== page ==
I was almost there. I had almost released all my frustration and angst and begun to rest in the meditative prayer of the service when our “accommodating” priest was suddenly bustling toward us with a reproving, even angry expression. “Please turn that off immediately.” “Please” was technically how he began the sentence, but it was not a request. I assumed he was worried about the potential for noise in the sacrosanct silence of the church. “It’s on silent…” I began in a conciliatory whisper, but he cut through my explanation. “Just turn it off now.”

OK. I immediately bent down and took the phone out of the Gigglemonster’s contented hands and turned it off with a murmured “I’m sorry, Honey, it’s the rules.” At this point in the story, I think my 4-year old deserves a round of applause. He could have grabbed for the phone with a loud objection. He could have protested querulously why his quiet, educational entertainment was being taken away. He could have thrown a full-on tantrum on the floor and disrupted the entire service. He did none of these things. He did whisper a “why?” and while I was floundering with my own responsive whisper of “I don’t know honey, the priest just said I have to turn it off” the priest provided a more complete (though to me incomprehensible) answer to Joan. Apparently the church would not tolerate toys of any kind in the service. It wasn’t just electronic devises. Children who came to the church were expected to sit for any hour like miniature adults in total silence.


OK. I understand that Westminster Cathedral is not the casual, post-hippy environment of the evangelical church in which I grew up. I didn’t expect them to clear away the chairs at some point in the service so that we could all dance before the Lord like David did. I didn’t even expect them to invite the children forward for a children’s sermon that would have given them some context for understanding all the grown-up talk ,as other Anglican/Episcopal churches often do before the homily. This was an ancient cathedral and it was understandably a more formal environment. But “no toys of any kind”? Really? All worshippers are welcomed to attend, but preschoolers should be prepared to sit for an hour in the evening and listen to choral music, scripture readings from the King James Version, and a chant-like homily with absolutely no distractions? What boggles my mind even more is the fact that all responsible adults are apparently expected to intuitively know this rule and enforce it without intervention. According to Nanna’s recount of the reprimand, this was most certainly the attitude of our stroller-accommodating priest. It wasn’t reasonable for him to have to quietly inform us of this policy before he removed the extra chair, or for a discrete notice to be printed on the service sheet. We should have understood it independently and he was frankly scandalized by our failure to control my phone-wielding children.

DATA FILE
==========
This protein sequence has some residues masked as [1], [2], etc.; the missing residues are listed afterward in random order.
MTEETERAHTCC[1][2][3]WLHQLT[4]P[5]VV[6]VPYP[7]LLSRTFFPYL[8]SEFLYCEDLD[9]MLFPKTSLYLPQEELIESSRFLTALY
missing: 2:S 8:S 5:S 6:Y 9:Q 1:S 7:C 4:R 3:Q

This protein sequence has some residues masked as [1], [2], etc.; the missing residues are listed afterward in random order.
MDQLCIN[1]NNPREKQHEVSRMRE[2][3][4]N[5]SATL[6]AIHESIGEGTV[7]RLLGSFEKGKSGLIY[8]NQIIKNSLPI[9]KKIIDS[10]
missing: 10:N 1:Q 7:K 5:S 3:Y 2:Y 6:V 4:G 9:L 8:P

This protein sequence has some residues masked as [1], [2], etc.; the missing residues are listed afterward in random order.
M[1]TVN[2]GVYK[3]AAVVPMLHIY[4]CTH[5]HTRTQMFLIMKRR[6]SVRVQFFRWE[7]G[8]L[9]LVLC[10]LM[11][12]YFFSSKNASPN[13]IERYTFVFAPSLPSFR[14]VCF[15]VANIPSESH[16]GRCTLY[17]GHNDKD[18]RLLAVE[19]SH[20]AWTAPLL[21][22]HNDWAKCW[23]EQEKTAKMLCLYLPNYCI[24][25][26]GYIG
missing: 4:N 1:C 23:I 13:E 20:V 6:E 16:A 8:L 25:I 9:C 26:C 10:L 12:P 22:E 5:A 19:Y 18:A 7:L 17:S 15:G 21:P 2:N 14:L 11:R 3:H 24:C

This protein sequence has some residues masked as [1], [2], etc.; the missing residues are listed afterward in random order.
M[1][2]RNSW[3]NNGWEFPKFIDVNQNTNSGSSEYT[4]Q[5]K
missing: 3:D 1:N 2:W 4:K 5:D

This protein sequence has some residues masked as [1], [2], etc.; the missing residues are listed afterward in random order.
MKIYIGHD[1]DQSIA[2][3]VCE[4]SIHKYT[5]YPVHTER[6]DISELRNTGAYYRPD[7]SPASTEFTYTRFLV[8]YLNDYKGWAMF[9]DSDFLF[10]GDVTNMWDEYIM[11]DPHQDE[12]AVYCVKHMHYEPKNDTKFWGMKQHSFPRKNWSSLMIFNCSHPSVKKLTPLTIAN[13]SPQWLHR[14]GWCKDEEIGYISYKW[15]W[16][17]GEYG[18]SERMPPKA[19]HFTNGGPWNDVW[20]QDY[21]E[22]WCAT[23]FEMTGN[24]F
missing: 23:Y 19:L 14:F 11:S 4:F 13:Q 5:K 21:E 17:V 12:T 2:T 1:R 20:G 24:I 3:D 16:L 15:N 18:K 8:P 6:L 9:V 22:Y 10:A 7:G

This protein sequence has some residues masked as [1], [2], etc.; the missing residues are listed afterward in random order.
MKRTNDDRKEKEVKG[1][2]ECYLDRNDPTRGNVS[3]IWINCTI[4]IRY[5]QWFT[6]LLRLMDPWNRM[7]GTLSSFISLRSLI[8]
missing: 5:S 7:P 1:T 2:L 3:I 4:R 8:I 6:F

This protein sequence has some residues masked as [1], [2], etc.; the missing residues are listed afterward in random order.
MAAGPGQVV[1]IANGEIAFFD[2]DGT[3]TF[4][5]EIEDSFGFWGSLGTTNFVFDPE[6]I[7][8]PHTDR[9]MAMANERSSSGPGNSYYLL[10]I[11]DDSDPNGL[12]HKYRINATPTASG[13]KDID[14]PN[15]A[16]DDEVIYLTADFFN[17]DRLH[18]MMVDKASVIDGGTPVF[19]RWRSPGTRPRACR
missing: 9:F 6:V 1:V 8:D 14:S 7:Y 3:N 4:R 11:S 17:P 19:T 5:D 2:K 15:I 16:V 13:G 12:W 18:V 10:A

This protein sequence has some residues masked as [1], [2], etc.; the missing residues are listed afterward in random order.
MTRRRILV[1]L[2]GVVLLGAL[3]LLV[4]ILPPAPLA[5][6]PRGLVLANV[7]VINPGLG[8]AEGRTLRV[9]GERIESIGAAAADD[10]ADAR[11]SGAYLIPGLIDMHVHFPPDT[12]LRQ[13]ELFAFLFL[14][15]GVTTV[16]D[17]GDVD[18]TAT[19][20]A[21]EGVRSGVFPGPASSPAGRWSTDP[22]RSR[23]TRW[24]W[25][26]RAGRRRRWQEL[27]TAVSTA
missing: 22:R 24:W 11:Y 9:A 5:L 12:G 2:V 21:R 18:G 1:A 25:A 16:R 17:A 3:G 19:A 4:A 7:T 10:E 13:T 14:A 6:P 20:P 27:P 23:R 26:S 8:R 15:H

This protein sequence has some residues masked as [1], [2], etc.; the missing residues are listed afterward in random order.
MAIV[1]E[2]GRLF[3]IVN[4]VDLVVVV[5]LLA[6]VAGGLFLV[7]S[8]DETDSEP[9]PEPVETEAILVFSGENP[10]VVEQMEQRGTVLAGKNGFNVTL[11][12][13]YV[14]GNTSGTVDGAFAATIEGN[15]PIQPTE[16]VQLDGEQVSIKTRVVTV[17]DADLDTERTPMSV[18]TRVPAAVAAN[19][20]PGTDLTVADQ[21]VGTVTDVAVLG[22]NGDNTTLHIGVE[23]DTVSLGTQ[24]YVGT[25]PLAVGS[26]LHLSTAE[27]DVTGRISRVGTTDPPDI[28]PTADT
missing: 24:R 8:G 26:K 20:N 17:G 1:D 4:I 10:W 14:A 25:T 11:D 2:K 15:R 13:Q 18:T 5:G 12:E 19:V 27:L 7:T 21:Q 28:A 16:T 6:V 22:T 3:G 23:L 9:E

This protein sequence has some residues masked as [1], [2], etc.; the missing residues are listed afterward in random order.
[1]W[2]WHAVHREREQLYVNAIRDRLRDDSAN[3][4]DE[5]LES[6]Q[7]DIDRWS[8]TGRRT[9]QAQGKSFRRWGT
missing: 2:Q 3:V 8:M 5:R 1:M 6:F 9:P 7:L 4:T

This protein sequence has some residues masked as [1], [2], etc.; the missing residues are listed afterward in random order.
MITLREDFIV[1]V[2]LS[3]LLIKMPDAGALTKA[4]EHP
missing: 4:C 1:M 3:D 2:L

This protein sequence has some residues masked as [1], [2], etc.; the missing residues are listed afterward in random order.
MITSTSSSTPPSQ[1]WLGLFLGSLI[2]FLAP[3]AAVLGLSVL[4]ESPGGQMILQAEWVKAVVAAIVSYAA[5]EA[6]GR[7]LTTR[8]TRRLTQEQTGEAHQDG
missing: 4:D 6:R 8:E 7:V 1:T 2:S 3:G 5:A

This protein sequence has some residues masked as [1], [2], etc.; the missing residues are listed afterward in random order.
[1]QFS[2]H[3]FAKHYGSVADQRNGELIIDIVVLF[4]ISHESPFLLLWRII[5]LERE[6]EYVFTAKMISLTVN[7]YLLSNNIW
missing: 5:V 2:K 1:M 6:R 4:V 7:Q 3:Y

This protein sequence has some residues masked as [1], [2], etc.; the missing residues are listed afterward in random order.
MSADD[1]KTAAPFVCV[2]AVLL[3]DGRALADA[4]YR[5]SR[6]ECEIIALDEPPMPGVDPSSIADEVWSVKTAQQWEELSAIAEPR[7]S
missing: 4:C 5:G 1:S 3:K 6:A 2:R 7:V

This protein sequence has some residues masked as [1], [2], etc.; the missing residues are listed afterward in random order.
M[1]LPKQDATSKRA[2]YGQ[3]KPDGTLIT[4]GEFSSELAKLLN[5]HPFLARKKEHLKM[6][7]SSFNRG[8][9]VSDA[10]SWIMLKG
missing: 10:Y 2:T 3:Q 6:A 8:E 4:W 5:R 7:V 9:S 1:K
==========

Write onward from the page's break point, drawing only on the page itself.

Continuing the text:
Looking back on the incident it is fairly easy to recognize a lot of things I shouldn’t have done. I shouldn’t have depended on a whispered, “now, we have to be quiet during the service” as the sole preparation I gave my children as we entered the hallowed ground of the church. I shouldn’t have let my own anxiety in the situation escalate to a barely controlled tension that couldn’t help but communicate itself to my children and increase their unease. I shouldn’t have snapped angrily into my sweet daughter’s ear that “I didn’t care” about what she wanted, no matter how many times I have explained the inappropriateness of insisting on her own wants without listening to the reasons for why she can’t have them right now. I most certainly shouldn’t have spent the remainder of the service (and significant portions of the following hours and days) stewing in my anger at the rebuking priest who was just doing his job, no matter how ungraciously.

Perhaps I shouldn’t have even gone to the Evensong with my children, or at least I shouldn’t have approached the service with such cavalier expectation of a joyful encounter with God that ignored my responsibility to heavily prepare my children for a very different worship environment and to vigilantly supervise their behavior. The possibility that I just shouldn’t have gone, however, has prompted me to ponder the question that titles this entry. Are my children too young for worship? Are my children really too young to participate in the forms of Christian practice that are most purely reverential and submissive, those forms that require the most rejection of our own immediate sense of self in order to foster a shadowy awareness of God’s otherness and majesty, those forms that are in some ways most worshipful because they emphasize the distance between our natural state and God’s glory?